NEWPORT, Wales -- Captain Charisma, he wasn't, but Corey Pavin and his USA team almost -- almost -- left here with Moet stains on their shirts and the Ryder Cup in their luggage. Instead, a good-natured chant made in the fog and cold of early Monday morning came true.
It happened on the first tee box, in the rowdy amphitheater inhabited by a couple of thousand nut-job fans, almost all Europeans. As Dustin Johnson and Martin Kaymer waited to begin their singles match, several American voices shouted from the bleachers, "We've still got the cup!"
The European fans pounced.
"Not for long," they chanted, as if they had cue cards. "Not for long."
And just for good measure, another fan yelled to the Americans, "We hope you polished it."
There will be no Ryder Cup two-peat for the USA. Once again, the modest-sized trophy belongs to the Europeans, who have won six of the past eight meetings. The Cup has been in the States so infrequently that it's going to need a green card to re-enter the country.
Team Monty needed 14½ points to win the thing and, thanks to the same guy who won our Open at Pebble Beach, it got it. Have a year, Graeme McDowell.
McDowell closed out Hunter Mahan on the 17th hole of the 12th and final singles match to win 3 and 1. A chunked Mahan chip shot, followed by a par putt that would have needed a Garmin to find the cup, sealed the match … and the day. Moments later, a relieved and misty-eyed Colin Montgomerie was getting a champagne shampoo from his players.
The Americans tried, you have to give them that. They trailed, 9½-6½ at the beginning of the day, then somehow tied it, 13½-13½, as McDowell held only a hole advantage on Mahan. A halved point would mean the USA could keep the cup.
But McDowell didn't win the U.S. Open by accident. He stepped on Mahan's throat on No. 16 with a birdie and then watched the American self-destruct like one of Mr. Phelps' intelligence reports on "Mission Impossible."
The USA seemingly hasn't won on European soil since D-Day. You have to take the way-back machine to 1993 and The Belfry for the last American Ryder Cup victory on this eastern side of the Atlantic.
Blame Pavin if you want, but it would be a mistake. Yes, he plodded along in his monotone way. And yes, if they made a sweater vest logo of Pavin, it'd be a silhouette of a yawn. In fact, I'm pretty sure he had his emotion gland surgically removed before arriving in Wales.
But Pavin wasn't hired because of his personality (at least, I hope he wasn't). He was hired to make four captain's choices, configure the USA foursome, four-ball and singles lineups and, in his spare time, arrange for his team to wear leaky rain suits and TCU-purple sweaters.
Captains matter. I know the players swing the clubs, but innovative Paul Azinger was worth at least a point when he captained the USA team to a win at Valhalla in 2008. Montgomerie had to be worth at least the same, maybe more, at Celtic Manor.
And robotic Pavin? Eh. As they say in golf, "helpy, hurty."
Montgomerie didn't miss a thing. He emphasized golf passion; Pavin emphasized stiff upper lips. Montgomerie allowed for last-minute alterations in his singles lineup, front-loading the European draw sheet after his team took a big Sunday lead; Pavin picked his singles lineup Saturday night and didn't budge. Montgomerie was relaxed, personable and even entertaining in public settings; Pavin was secretive, smug and occasionally condescending.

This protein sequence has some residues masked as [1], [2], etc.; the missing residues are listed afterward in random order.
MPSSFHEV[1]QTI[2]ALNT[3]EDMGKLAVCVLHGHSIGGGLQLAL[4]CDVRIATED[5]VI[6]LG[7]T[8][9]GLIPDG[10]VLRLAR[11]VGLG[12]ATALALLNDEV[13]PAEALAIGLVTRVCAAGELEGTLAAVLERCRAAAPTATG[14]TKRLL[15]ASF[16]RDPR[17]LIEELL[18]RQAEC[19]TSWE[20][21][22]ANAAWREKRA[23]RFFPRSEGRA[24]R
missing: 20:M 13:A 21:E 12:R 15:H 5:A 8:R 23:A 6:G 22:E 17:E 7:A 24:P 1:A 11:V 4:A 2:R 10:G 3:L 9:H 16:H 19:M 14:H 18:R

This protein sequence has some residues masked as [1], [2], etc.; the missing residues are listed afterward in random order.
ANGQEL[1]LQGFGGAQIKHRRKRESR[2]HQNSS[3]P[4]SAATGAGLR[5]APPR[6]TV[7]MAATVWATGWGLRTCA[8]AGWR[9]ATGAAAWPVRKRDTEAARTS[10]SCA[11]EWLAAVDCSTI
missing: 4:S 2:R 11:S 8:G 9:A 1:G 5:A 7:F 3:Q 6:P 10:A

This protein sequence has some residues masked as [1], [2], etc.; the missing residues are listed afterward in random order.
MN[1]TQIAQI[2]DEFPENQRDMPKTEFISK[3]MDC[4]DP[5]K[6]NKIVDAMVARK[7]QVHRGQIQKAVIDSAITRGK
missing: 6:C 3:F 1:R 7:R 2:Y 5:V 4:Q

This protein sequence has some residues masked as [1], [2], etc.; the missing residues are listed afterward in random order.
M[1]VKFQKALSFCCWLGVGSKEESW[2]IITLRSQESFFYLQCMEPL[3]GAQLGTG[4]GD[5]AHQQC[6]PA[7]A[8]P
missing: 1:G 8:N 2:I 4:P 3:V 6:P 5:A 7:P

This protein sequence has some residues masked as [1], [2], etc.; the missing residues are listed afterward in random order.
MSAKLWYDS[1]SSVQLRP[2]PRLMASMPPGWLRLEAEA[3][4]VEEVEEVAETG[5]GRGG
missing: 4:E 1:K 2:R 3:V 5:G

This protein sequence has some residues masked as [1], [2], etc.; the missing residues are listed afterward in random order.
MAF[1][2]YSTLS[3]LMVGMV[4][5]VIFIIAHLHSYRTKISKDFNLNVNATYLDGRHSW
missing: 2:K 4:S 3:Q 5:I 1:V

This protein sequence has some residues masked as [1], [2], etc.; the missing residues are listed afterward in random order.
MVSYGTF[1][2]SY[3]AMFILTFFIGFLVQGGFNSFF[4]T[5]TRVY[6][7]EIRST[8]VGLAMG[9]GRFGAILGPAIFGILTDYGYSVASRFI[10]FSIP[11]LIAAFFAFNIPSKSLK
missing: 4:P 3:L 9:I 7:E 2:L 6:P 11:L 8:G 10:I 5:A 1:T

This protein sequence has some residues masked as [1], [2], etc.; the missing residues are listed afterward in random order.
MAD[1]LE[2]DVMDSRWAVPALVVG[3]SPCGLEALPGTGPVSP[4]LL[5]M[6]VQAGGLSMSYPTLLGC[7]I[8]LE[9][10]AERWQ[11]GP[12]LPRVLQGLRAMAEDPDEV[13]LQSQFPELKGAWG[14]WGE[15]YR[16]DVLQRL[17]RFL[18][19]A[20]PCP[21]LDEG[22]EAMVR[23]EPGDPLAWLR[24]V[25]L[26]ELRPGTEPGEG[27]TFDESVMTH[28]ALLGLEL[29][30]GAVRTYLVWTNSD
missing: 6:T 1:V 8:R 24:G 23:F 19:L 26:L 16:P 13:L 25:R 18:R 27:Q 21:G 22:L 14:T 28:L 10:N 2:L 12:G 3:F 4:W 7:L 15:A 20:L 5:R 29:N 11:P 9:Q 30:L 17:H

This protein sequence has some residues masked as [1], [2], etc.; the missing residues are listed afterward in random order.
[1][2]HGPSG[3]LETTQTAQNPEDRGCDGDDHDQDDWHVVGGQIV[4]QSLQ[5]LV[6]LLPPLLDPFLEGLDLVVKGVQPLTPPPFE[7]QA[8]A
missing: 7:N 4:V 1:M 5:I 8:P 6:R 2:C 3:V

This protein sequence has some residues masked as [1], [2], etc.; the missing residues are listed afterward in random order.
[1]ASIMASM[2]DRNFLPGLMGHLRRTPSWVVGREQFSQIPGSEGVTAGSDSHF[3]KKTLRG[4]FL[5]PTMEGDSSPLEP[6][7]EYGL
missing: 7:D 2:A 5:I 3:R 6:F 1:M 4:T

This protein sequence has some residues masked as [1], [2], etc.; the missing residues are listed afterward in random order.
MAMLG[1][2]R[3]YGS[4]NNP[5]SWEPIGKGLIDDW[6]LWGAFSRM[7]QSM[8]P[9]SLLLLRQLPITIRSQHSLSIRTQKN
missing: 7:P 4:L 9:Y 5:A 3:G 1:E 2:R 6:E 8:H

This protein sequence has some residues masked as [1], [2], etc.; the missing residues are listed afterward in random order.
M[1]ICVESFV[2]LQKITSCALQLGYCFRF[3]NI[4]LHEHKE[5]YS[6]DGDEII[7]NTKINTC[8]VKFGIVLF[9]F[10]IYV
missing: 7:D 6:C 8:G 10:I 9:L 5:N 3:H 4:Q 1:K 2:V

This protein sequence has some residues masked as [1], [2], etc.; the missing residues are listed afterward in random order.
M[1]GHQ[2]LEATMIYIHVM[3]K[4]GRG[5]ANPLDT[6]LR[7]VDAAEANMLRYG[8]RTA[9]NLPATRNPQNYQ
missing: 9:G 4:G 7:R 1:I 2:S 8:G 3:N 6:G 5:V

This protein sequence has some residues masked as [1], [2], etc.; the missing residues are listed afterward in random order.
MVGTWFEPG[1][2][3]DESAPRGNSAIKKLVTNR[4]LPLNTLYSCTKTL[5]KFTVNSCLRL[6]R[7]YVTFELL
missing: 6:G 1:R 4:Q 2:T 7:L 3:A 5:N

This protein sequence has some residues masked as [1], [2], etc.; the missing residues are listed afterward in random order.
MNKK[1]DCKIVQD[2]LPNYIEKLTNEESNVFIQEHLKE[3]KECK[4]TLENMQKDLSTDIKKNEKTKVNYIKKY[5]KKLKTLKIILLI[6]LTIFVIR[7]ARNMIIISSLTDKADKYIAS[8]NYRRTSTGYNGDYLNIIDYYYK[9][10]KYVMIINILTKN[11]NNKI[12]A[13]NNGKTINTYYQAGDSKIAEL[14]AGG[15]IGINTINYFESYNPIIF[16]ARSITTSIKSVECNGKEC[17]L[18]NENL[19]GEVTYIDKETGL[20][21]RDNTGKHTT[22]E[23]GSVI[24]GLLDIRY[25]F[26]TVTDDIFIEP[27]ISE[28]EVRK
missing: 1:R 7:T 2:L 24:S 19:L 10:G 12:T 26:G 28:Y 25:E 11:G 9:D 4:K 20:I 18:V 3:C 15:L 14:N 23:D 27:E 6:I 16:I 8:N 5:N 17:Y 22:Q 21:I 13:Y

Even when it was done, Pavin refused to give a millimeter. Asked whether he would have done anything different, he said, "Not at all. I liked the preparation and everything we did. I'm quite content with everything, except maybe the result."
Geez, maybe the result? But that's Pavin, a bit of a strange agent.
The Americans played hard, but you never got the feeling they were playing hard for Pavin. But who cares, right? If nothing else, they made Montgomerie's antiperspirant have to work. Europe's best player, Lee Westwood, said later that he wondered whether the European team could hold off the USA.
"All credit to you all," said Montgomerie of the Americans. "You played magnificently today."
They did, but the Europeans did everything just a little bit better. Chanted and sang better. Stayed dry better. Captained better. Played better.
The Americans didn't make it easy for Team Europe. At 11:30 a.m. in Wales, the USA trailed in eight of the 12 matches. Three and a half hours later, the Americans were in position to keep the Cup.
Stricker put a tourniquet on Westwood in the opening match.
Dustin Johnson had to endure a rare smarmy chant from the first tee crowd -- "He's got your major" -- and still dusted Kaymer, the man who beat DJ in the recent PGA Championship.
Mickelson's A-game finally arrived on the Celtic Manor grounds. It must have gotten lost on the trip over. Whatever. He buried Peter Hanson.
Meanwhile, Zach Johnson was 5-up against Padraig Harrington, but couldn't close it out until the 16th hole. Still, a point for the Americans.
In the end it came down to, well, the end: Mahan against McDowell. Mahan cracked, McDowell didn't.
Afterward, in a team news conference, Mahan tried to express his feelings but was repeatedly overcome by emotion. As Mahan fought back tears (and failed), Mickelson, in a classy move, took the microphone from him and partly blamed himself for the USA's loss. After all, Mickelson said, he had lost three of his four matches.
Added Stricker: "It really doesn't come down to Hunter. You hate to see Hunter go through what he's going through."
And this from Jim Furyk: "It falls on all of us."
So it's another one-and-done for the USA. The Pavin purple reign is finished and, presumably, Davis Love III, a vice captain here, will take over. Maybe he can get the Ryder Cup back in American hands.
Gene Wojciechowski is the senior national columnist for ESPN.com. You can contact him at email@example.com. Hear Gene's podcasts and ESPN Radio appearances by clicking here.